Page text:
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Region 2 News Release:    06-2043-NEW/BOS 2006-345
Dec. 11, 2006
Contact: Ted Fitzgerald
Phone: (617) 565-2074

U.S. Labor Department's OSHA Fines Orchard Park, N.Y., Masonry Contractor for Silica and Acid Hazards at Medaille College Jobsite

BUFFALO, N.Y. -- An Orchard Park, N.Y., masonry contractor's alleged failure to adequately protect employees against hazards at a Medaille College jobsite in Buffalo, has resulted in $44,700 in proposed fines from the U.S. Labor Department's Occupational Safety and Health Administration (OSHA). Pepe Construction Inc. was cited for a total of seven alleged willful and serious violations of health and safety standards following an OSHA inspection begun July 7, 2006, in response to a complaint.

Company employees were grinding out existing mortar between bricks, acid washing brick walls and repointing brick on a building at 18 Agassiz Circle. They were exposed to airborne crystalline silica generated by the grinding. Overexposure to crystalline silica can result in silicosis, a disabling, nonreversible and sometimes fatal lung disease.

OSHA found that the company had failed to train employees on hazards associated with crystalline silica exposure as well as hazards associated with acid-containing chemicals used to wash the brick. OSHA's hazard communication standard requires that exposed employees receive training about hazardous chemicals and substances to which they are exposed.

"Hazard communication training is essential when employees work with substances or chemicals such as silica and acid," said Art Dube, OSHA's area director in Buffalo. "If employees aren't trained to recognize exposure hazards, then they won't know what symptoms to look for and what safeguards can protect them. Training and knowledge are critical tools that can prevent serious illness or injury."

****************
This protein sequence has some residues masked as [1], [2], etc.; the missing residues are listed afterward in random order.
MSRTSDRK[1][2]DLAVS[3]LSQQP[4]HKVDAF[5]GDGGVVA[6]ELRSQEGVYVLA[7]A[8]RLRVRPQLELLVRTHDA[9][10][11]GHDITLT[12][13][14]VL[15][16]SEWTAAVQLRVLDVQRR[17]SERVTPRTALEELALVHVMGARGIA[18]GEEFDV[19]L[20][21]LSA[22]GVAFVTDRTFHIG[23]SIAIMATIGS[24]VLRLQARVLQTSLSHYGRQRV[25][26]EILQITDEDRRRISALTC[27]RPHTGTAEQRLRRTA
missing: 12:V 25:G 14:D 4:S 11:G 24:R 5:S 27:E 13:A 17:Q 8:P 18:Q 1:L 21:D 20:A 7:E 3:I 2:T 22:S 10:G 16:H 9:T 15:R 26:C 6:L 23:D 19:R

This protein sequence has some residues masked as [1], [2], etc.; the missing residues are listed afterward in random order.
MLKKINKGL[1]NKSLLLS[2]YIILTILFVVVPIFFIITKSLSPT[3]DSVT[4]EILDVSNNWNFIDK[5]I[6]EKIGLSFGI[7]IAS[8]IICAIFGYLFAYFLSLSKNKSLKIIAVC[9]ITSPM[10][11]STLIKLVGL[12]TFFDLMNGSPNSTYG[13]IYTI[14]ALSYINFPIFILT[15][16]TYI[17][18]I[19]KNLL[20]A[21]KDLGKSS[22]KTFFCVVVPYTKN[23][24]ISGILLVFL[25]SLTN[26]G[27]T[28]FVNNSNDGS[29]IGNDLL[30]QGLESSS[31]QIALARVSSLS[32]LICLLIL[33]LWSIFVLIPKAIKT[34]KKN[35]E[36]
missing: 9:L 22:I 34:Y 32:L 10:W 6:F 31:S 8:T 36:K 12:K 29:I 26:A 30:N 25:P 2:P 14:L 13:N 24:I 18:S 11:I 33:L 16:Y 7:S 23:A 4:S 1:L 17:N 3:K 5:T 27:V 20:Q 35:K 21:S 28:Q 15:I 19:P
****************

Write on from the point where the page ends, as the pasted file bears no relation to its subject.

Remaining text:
OSHA also found that employees were exposed to excess levels of silica and were not provided medical evaluations, training and respirator fit-testing, while employees who performed acid washing were not provided eye and face protection. In addition, the company lacked a written hazard communication program.

As a result, OSHA issued the company one willful citation, with a proposed $33,000 fine, for the lack of hazard communication training and six serious citations, carrying $11,700 in proposed fines, for the remaining items. OSHA defines a willful violation as one committed with an intentional disregard of, or plain indifference to, the requirements of the Occupational Safety and Health Act and regulations. A serious citation is issued when death or serious physical harm are likely to result from a hazard about which the employer knew or should have known.

The company has elected to contest its citations before the independent Occupational Safety and Health Review Commission. The investigation was conducted by OSHA's area office in Buffalo, telephone (716) 551-3053.

Under the Occupational Safety and Health Act of 1970, employers are responsible for providing a safe and healthful workplace for their employees. OSHA's role is to assure the safety and health of America's working men and women by setting and enforcing standards; providing training, outreach, and education; establishing partnerships; and encouraging continual process improvement in workplace safety and health. For more information, visit


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Archive Notice - OSHA Archive

NOTICE: This is an OSHA Archive Document, and may no longer represent OSHA Policy. It is presented here as historical content, for research and review purposes only.

OSHA News Release - (Archived) Table of Contents

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